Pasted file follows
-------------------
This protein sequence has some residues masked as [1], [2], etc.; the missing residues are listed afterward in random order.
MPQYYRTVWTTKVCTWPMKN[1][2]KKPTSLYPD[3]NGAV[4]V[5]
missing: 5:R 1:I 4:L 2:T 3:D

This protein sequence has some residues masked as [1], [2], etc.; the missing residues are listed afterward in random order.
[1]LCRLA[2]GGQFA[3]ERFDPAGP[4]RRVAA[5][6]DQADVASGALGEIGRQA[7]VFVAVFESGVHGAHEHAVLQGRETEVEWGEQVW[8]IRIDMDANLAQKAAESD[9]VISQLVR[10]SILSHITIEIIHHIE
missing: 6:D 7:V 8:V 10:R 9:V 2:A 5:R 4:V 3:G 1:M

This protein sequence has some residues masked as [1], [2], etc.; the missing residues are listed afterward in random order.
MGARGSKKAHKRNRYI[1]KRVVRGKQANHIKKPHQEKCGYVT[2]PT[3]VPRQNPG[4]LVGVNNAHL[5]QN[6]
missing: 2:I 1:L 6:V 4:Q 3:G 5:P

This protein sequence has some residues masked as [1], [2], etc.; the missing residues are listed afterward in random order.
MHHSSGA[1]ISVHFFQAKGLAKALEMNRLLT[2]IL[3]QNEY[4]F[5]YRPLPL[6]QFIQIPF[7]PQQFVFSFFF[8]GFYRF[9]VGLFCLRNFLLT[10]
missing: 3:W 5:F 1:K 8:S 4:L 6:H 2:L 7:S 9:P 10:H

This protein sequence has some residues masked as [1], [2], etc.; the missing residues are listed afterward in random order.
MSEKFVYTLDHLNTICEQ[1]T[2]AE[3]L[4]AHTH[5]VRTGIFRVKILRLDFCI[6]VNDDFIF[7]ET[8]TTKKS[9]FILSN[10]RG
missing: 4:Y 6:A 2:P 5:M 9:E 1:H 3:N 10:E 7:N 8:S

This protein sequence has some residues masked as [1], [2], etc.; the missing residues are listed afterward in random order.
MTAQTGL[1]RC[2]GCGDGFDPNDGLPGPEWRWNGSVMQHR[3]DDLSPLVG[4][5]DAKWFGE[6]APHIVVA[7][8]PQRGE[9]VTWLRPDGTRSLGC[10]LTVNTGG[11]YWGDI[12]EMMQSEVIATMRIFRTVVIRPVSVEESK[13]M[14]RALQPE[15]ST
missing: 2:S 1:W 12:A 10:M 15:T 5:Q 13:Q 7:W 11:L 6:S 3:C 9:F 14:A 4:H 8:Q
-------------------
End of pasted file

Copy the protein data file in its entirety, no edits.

This protein sequence has some residues masked as [1], [2], etc.; the missing residues are listed afterward in random order.
MPQYYRTVWTTKVCTWPMKN[1][2]KKPTSLYPD[3]NGAV[4]V[5]
missing: 5:R 1:I 4:L 2:T 3:D

This protein sequence has some residues masked as [1], [2], etc.; the missing residues are listed afterward in random order.
[1]LCRLA[2]GGQFA[3]ERFDPAGP[4]RRVAA[5][6]DQADVASGALGEIGRQA[7]VFVAVFESGVHGAHEHAVLQGRETEVEWGEQVW[8]IRIDMDANLAQKAAESD[9]VISQLVR[10]SILSHITIEIIHHIE
missing: 6:D 7:V 8:V 10:R 9:V 2:A 5:R 4:V 3:G 1:M

This protein sequence has some residues masked as [1], [2], etc.; the missing residues are listed afterward in random order.
MGARGSKKAHKRNRYI[1]KRVVRGKQANHIKKPHQEKCGYVT[2]PT[3]VPRQNPG[4]LVGVNNAHL[5]QN[6]
missing: 2:I 1:L 6:V 4:Q 3:G 5:P

This protein sequence has some residues masked as [1], [2], etc.; the missing residues are listed afterward in random order.
MHHSSGA[1]ISVHFFQAKGLAKALEMNRLLT[2]IL[3]QNEY[4]F[5]YRPLPL[6]QFIQIPF[7]PQQFVFSFFF[8]GFYRF[9]VGLFCLRNFLLT[10]
missing: 3:W 5:F 1:K 8:S 4:L 6:H 2:L 7:S 9:P 10:H

This protein sequence has some residues masked as [1], [2], etc.; the missing residues are listed afterward in random order.
MSEKFVYTLDHLNTICEQ[1]T[2]AE[3]L[4]AHTH[5]VRTGIFRVKILRLDFCI[6]VNDDFIF[7]ET[8]TTKKS[9]FILSN[10]RG
missing: 4:Y 6:A 2:P 5:M 9:E 1:H 3:N 10:E 7:N 8:S

This protein sequence has some residues masked as [1], [2], etc.; the missing residues are listed afterward in random order.
MTAQTGL[1]RC[2]GCGDGFDPNDGLPGPEWRWNGSVMQHR[3]DDLSPLVG[4][5]DAKWFGE[6]APHIVVA[7][8]PQRGE[9]VTWLRPDGTRSLGC[10]LTVNTGG[11]YWGDI[12]EMMQSEVIATMRIFRTVVIRPVSVEESK[13]M[14]RALQPE[15]ST
missing: 2:S 1:W 12:A 10:M 15:T 5:Q 13:Q 7:W 11:L 6:S 3:C 9:F 14:A 4:H 8:Q